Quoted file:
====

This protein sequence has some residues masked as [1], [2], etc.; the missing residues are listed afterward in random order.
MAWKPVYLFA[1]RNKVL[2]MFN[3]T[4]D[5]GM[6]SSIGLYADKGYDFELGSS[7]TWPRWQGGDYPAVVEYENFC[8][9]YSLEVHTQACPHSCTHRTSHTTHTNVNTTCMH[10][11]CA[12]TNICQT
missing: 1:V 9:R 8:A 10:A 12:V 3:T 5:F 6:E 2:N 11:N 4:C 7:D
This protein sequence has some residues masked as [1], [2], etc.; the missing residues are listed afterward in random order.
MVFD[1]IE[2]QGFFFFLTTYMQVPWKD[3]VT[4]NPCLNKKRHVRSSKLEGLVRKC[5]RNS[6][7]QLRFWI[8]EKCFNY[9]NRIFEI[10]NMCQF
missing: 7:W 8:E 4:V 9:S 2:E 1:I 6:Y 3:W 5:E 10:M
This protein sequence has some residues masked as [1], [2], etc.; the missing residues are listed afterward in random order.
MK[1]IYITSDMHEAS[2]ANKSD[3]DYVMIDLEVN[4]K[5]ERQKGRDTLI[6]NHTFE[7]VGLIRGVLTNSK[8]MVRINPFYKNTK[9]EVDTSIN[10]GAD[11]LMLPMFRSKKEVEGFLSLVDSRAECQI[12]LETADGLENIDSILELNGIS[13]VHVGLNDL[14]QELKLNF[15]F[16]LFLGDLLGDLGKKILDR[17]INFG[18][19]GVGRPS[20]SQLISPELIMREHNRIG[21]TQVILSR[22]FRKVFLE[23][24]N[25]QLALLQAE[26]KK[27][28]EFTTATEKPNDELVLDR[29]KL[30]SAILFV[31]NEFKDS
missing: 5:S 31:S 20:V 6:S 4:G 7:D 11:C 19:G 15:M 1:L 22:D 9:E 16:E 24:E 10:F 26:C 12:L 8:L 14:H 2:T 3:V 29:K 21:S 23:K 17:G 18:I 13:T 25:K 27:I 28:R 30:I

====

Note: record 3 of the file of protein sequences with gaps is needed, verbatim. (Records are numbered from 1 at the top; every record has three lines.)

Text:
This protein sequence has some residues masked as [1], [2], etc.; the missing residues are listed afterward in random order.
MK[1]IYITSDMHEAS[2]ANKSD[3]DYVMIDLEVN[4]K[5]ERQKGRDTLI[6]NHTFE[7]VGLIRGVLTNSK[8]MVRINPFYKNTK[9]EVDTSIN[10]GAD[11]LMLPMFRSKKEVEGFLSLVDSRAECQI[12]LETADGLENIDSILELNGIS[13]VHVGLNDL[14]QELKLNF[15]F[16]LFLGDLLGDLGKKILDR[17]INFG[18][19]GVGRPS[20]SQLISPELIMREHNRIG[21]TQVILSR[22]FRKVFLE[23][24]N[25]QLALLQAE[26]KK[27][28]EFTTATEKPNDELVLDR[29]KL[30]SAILFV[31]NEFKDS
missing: 5:S 31:S 20:V 6:S 4:G 7:D 11:C 19:G 15:M 1:L 22:D 9:E 16:E 24:E 10:F 26:C 12:L 8:L 14:H 2:T 3:V 29:K 21:S 23:K 17:G 18:I 13:T 25:K 27:I 28:R 30:I